Election results in Netherlands could mean step forward for Bulgaria’s Schengen entry, Tsvetanov says
The outcome of the September 12 2012 elections in the Netherlands, in which prime minister Mark Rutte’s liberal VVD party took the largest share of votes while Euroskeptic parties were dealt a major blow, could reflect positively on Bulgaria’s prospects of being admitted to membership of the European Union’s Schengen visa zone, according to Bulgarian Deputy Prime Minister Tsvetan Tsvetanov.
However, Tsvetanov, also the country’s Interior Minister, told public broadcaster Bulgarian National Television that he could not commit to any specific forecast before EU interior ministers hold a joint meeting.
The meeting of EU interior ministers that had been scheduled for September 20, at which the admission of Bulgaria and Romania to Schengen would have been discussed, has been postponed.
Reports have suggested that this is because full agreement among EU countries on allowing the two countries into Schengen has not been achieved.
For more than a year, the Netherlands has been the firmest public voice against admitting Bulgaria and Romania – which joined the EU in January 2007 – into Schengen, citing inadequate progress by the two countries against organised crime and corruption.
Recently, there also have been some signals from Germany about whether Bulgaria and Romania should be admitted to Schengen.
Further, controversy over political dramas in Romania around the attempted impeachment of president Traian Basescu are seen in some quarters as having complicated the issue and soured attitudes in the EU towards Romania.
Tsvetanov said that ahead of the European Council in October, the positions of the Netherlands and Germany on the Schengen issue would have to be awaited. He said that going by conversations he had held in the past few days, a decision could be postponed until after an assessment of Romania, at the end of December.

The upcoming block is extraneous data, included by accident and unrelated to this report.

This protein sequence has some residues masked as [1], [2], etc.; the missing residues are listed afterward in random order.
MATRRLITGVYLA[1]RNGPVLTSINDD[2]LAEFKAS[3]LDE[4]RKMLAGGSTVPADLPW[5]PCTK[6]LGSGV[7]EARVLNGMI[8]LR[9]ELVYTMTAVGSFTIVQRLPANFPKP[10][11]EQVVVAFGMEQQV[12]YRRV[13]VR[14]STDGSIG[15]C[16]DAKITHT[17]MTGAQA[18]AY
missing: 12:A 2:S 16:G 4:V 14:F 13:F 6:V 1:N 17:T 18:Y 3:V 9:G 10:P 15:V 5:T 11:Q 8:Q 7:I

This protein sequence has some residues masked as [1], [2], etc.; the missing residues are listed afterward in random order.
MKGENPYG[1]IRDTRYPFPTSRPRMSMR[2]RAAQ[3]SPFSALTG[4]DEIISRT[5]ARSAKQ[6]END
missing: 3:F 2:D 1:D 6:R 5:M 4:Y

Separately, Romanian media reports said that a decision on the Schengen admission of Bulgaria and Romania could be postponed until spring 2013.
Over the past two years, the efforts of the European Commission, a succession of presidencies of the EU and calls by the European Parliament have failed to result in Bulgaria and Romania being allowed into Schengen.
Sofia and Bucharest have insisted repeatedly that their countries meet the technical requirements for Schengen and continual blocking of their admission is unfair.
At the time that Dutch voters went to the polls, Bulgarian Finance Minister and Deputy Prime Minister Simeon Dyankov was quoted by Dutch media as having said that Bulgaria’s and Romania’s Schengen admission had fallen victim to “populist and nationalist moods” in the Netherlands.
This has been the message on a number of occasions from top Bulgarian leaders, who have said that progress on Schengen was being held hostage because of populist politicians in theNetherlands– a reference to Geert Wilder’s Euroskeptic party, which, however, saw significant reverses in the September 12 elections.
Earlier this week, speaking in the European Parliament, European Commission President Jose Barroso said: “We have already said that we believe that Romania and Bulgaria meet the necessary conditions to become members of the Schengen area. And I want to reiterate it here, today. That does not mean of course that we do not have the right to act when we believe some of the decisions taken by any of our member states can put into question some of the principles of the rule of law that all member states accepted”.